If you have any questions please let me know. I appreciate your time and look forward to resolving this issue.

    Best Regards,”


  2. UPDATE:
    It has been over two weeks, and I have not received any response or acknowledgement from HSM. I am beginning to feel that they may care no more about me than about the safety of their ammo . . .


  3. I seem to remember reading about a .270 Weatherby exploding while firing HSM ammo a few years back. It seems that HSM has not gotten the problem under control. Do you know when the ammo was manufactured?


    • Unfortunately the box was damaged on a trip and I threw it away, so I have no lot number. I purchased it a couple years back.


      • It could be then that they have improved their quality control since then as it might have been made at the same time as the .270. I have never purchased HSM,but have put hundreds of remanufactured rounds through several guns with no problems. Considering the wide selection of ammo on the market and the multiple catastrophic failure reports, why risk it…. unless its your last box of ammo and your surrounded by zombies…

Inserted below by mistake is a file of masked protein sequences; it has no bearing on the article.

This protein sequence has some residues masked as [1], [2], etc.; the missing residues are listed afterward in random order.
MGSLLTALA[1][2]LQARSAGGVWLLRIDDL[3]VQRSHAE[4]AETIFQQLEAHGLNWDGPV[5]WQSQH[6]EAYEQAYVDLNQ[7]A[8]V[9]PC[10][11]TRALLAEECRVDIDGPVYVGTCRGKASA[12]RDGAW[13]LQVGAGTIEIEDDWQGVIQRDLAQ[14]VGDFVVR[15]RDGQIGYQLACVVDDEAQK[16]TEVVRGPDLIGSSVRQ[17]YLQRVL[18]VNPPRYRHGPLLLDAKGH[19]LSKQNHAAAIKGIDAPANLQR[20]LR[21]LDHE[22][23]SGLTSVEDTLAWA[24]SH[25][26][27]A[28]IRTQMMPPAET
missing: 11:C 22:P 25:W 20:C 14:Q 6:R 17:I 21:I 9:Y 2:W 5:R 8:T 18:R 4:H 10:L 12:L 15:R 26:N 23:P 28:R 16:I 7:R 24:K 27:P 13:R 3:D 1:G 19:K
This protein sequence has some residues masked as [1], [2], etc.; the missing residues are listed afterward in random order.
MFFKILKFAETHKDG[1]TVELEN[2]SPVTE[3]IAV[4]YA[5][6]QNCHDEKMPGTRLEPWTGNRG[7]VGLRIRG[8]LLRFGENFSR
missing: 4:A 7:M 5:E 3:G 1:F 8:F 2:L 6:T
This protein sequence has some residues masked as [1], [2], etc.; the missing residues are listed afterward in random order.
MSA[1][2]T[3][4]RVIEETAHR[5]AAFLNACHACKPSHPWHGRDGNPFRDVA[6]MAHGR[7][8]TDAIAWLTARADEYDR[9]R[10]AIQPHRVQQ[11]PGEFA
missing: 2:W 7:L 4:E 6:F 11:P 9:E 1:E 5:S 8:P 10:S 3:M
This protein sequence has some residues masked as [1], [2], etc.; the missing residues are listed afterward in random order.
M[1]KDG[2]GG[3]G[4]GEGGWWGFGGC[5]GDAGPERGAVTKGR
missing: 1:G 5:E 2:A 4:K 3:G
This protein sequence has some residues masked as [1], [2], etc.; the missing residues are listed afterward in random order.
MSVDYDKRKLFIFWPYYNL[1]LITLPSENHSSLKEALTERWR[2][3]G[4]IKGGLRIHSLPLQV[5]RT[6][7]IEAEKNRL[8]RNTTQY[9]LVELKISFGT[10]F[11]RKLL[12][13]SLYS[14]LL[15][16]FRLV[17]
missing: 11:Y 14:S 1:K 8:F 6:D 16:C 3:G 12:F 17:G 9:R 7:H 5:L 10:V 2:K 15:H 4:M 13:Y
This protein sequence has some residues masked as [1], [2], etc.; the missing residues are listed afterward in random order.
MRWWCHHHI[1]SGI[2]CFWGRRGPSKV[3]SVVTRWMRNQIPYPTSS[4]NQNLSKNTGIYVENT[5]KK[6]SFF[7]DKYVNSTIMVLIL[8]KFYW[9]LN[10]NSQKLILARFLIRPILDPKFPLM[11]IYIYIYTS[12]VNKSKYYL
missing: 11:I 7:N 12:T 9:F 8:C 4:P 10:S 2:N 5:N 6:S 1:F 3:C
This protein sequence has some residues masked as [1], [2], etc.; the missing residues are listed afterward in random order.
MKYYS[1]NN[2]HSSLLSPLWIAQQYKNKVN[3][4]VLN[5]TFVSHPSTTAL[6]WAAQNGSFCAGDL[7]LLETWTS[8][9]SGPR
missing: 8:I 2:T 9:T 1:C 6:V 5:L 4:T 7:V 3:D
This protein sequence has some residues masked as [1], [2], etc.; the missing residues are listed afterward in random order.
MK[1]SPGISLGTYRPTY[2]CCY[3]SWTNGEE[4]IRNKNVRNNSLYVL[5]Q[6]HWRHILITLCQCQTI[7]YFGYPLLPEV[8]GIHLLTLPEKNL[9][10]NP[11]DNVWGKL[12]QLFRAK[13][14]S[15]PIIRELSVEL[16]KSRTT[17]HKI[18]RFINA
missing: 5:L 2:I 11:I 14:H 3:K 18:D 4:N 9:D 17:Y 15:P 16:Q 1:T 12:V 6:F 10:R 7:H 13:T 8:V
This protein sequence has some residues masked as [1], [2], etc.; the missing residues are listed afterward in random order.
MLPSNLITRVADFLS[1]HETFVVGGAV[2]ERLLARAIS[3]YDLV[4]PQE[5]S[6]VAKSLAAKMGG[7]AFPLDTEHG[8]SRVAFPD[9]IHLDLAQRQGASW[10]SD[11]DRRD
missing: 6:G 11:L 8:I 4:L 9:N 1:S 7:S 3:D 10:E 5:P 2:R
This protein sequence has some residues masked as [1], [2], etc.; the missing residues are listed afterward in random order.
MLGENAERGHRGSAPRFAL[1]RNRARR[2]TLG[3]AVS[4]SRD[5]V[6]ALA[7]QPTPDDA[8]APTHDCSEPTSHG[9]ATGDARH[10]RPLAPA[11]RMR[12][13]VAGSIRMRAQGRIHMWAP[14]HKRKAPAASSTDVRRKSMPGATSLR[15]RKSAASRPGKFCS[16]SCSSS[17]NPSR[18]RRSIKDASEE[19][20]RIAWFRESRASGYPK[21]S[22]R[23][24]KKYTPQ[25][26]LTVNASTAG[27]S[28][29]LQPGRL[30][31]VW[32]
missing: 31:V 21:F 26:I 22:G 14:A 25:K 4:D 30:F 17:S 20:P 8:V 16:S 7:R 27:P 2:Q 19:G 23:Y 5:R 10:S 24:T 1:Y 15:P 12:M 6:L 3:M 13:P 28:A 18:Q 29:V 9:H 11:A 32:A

4. WOW!! Usually the stuff from Hunting shack munitions is pretty squared away. I hope they REALLY MAKE THIS RIGHT.

    good luck


    • I hope so. I hope they make it right by tightening their quality control and making sure this sort of thing does not happen to others. A quick internet search immediately uncovered at least one Glock, an AR-15 in a training course, and two law enforcement AR-15s that were destroyed by HSM ammo, with many less substantiated reports of inconsistencies, over-pressure rounds, firearms damaged, .40 S&W cartridges mixed in boxes of .45 ACP.